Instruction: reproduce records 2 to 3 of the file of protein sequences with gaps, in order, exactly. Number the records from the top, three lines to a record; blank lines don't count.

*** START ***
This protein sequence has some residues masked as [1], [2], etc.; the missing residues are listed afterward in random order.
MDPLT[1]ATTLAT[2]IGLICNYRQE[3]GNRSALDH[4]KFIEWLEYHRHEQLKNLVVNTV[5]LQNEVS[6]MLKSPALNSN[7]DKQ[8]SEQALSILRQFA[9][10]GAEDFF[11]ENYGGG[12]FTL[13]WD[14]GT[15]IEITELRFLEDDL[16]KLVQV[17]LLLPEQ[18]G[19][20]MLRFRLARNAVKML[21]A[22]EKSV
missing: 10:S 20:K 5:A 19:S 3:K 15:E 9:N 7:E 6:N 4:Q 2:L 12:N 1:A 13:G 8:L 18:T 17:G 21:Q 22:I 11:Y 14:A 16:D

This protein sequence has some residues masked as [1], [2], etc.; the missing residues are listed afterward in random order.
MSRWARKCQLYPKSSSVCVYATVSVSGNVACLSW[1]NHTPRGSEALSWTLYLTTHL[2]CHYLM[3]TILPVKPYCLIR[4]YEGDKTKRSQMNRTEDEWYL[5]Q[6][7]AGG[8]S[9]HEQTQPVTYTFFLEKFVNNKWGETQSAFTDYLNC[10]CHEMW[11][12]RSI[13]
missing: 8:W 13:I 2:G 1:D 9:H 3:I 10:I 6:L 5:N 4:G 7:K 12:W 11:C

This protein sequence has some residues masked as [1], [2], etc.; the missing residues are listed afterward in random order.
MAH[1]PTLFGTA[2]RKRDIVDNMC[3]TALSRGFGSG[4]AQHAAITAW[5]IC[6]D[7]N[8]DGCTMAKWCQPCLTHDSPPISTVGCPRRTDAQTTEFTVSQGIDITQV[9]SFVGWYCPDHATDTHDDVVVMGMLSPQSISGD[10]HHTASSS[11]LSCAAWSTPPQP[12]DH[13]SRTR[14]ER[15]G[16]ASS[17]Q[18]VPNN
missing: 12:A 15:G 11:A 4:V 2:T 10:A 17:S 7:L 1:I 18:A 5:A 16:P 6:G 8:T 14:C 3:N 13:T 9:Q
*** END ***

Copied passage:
This protein sequence has some residues masked as [1], [2], etc.; the missing residues are listed afterward in random order.
MSRWARKCQLYPKSSSVCVYATVSVSGNVACLSW[1]NHTPRGSEALSWTLYLTTHL[2]CHYLM[3]TILPVKPYCLIR[4]YEGDKTKRSQMNRTEDEWYL[5]Q[6][7]AGG[8]S[9]HEQTQPVTYTFFLEKFVNNKWGETQSAFTDYLNC[10]CHEMW[11][12]RSI[13]
missing: 8:W 13:I 2:G 1:D 9:H 3:I 10:I 6:L 5:N 4:G 7:K 12:W 11:C

This protein sequence has some residues masked as [1], [2], etc.; the missing residues are listed afterward in random order.
MAH[1]PTLFGTA[2]RKRDIVDNMC[3]TALSRGFGSG[4]AQHAAITAW[5]IC[6]D[7]N[8]DGCTMAKWCQPCLTHDSPPISTVGCPRRTDAQTTEFTVSQGIDITQV[9]SFVGWYCPDHATDTHDDVVVMGMLSPQSISGD[10]HHTASSS[11]LSCAAWSTPPQP[12]DH[13]SRTR[14]ER[15]G[16]ASS[17]Q[18]VPNN
missing: 12:A 15:G 11:A 4:V 2:T 10:A 17:S 7:L 1:I 18:A 5:A 16:P 6:G 8:T 14:C 3:N 13:T 9:Q